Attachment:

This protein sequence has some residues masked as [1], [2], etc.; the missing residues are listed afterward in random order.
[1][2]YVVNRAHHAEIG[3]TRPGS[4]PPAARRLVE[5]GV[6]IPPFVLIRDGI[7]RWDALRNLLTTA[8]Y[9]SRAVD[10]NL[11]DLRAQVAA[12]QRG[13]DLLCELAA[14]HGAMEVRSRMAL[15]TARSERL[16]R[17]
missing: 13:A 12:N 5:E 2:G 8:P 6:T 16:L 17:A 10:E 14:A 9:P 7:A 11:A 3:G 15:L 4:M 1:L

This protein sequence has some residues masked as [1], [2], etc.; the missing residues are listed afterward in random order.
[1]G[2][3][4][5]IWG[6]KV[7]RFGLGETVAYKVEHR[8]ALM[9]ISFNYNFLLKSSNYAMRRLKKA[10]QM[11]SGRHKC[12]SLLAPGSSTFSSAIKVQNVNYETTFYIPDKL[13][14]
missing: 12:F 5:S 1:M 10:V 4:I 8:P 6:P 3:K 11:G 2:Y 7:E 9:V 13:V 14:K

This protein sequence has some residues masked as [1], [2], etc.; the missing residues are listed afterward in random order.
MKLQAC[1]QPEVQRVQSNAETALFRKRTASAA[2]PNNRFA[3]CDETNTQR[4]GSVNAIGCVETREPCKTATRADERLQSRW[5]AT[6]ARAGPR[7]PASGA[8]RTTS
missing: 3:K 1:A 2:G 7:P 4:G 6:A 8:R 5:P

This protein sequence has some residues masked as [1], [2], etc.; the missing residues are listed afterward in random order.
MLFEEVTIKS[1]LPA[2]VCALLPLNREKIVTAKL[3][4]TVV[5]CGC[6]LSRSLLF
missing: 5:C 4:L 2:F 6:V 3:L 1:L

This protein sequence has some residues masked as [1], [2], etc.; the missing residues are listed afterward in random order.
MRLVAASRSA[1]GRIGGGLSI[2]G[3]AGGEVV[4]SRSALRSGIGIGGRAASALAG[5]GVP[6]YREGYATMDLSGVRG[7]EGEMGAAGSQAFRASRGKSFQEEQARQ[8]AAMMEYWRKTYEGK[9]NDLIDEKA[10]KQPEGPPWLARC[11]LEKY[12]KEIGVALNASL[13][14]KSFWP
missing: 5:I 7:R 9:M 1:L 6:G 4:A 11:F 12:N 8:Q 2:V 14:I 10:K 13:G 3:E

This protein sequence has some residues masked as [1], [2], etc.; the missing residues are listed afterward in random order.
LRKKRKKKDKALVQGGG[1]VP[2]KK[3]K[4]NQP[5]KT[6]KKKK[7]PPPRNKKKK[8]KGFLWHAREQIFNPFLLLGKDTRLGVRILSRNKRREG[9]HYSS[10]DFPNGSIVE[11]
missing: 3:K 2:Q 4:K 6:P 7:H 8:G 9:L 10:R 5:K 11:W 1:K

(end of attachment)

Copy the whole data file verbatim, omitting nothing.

This protein sequence has some residues masked as [1], [2], etc.; the missing residues are listed afterward in random order.
[1][2]YVVNRAHHAEIG[3]TRPGS[4]PPAARRLVE[5]GV[6]IPPFVLIRDGI[7]RWDALRNLLTTA[8]Y[9]SRAVD[10]NL[11]DLRAQVAA[12]QRG[13]DLLCELAA[14]HGAMEVRSRMAL[15]TARSERL[16]R[17]
missing: 13:A 12:N 5:E 2:G 8:P 6:T 16:L 17:A 10:E 14:A 9:P 7:A 11:A 3:G 15:L 4:M 1:L

This protein sequence has some residues masked as [1], [2], etc.; the missing residues are listed afterward in random order.
[1]G[2][3][4][5]IWG[6]KV[7]RFGLGETVAYKVEHR[8]ALM[9]ISFNYNFLLKSSNYAMRRLKKA[10]QM[11]SGRHKC[12]SLLAPGSSTFSSAIKVQNVNYETTFYIPDKL[13][14]
missing: 12:F 5:S 1:M 10:V 4:I 8:P 6:P 3:K 11:G 2:Y 7:E 9:V 13:V 14:K

This protein sequence has some residues masked as [1], [2], etc.; the missing residues are listed afterward in random order.
MKLQAC[1]QPEVQRVQSNAETALFRKRTASAA[2]PNNRFA[3]CDETNTQR[4]GSVNAIGCVETREPCKTATRADERLQSRW[5]AT[6]ARAGPR[7]PASGA[8]RTTS
missing: 3:K 1:A 2:G 7:P 4:G 6:A 8:R 5:P

This protein sequence has some residues masked as [1], [2], etc.; the missing residues are listed afterward in random order.
MLFEEVTIKS[1]LPA[2]VCALLPLNREKIVTAKL[3][4]TVV[5]CGC[6]LSRSLLF
missing: 5:C 4:L 2:F 6:V 3:L 1:L

This protein sequence has some residues masked as [1], [2], etc.; the missing residues are listed afterward in random order.
MRLVAASRSA[1]GRIGGGLSI[2]G[3]AGGEVV[4]SRSALRSGIGIGGRAASALAG[5]GVP[6]YREGYATMDLSGVRG[7]EGEMGAAGSQAFRASRGKSFQEEQARQ[8]AAMMEYWRKTYEGK[9]NDLIDEKA[10]KQPEGPPWLARC[11]LEKY[12]KEIGVALNASL[13][14]KSFWP
missing: 5:I 7:R 9:M 1:L 6:G 4:A 11:F 12:N 8:Q 2:V 14:I 10:K 13:G 3:E

This protein sequence has some residues masked as [1], [2], etc.; the missing residues are listed afterward in random order.
LRKKRKKKDKALVQGGG[1]VP[2]KK[3]K[4]NQP[5]KT[6]KKKK[7]PPPRNKKKK[8]KGFLWHAREQIFNPFLLLGKDTRLGVRILSRNKRREG[9]HYSS[10]DFPNGSIVE[11]
missing: 3:K 2:Q 4:K 6:P 7:H 8:G 9:L 10:R 5:K 11:W 1:K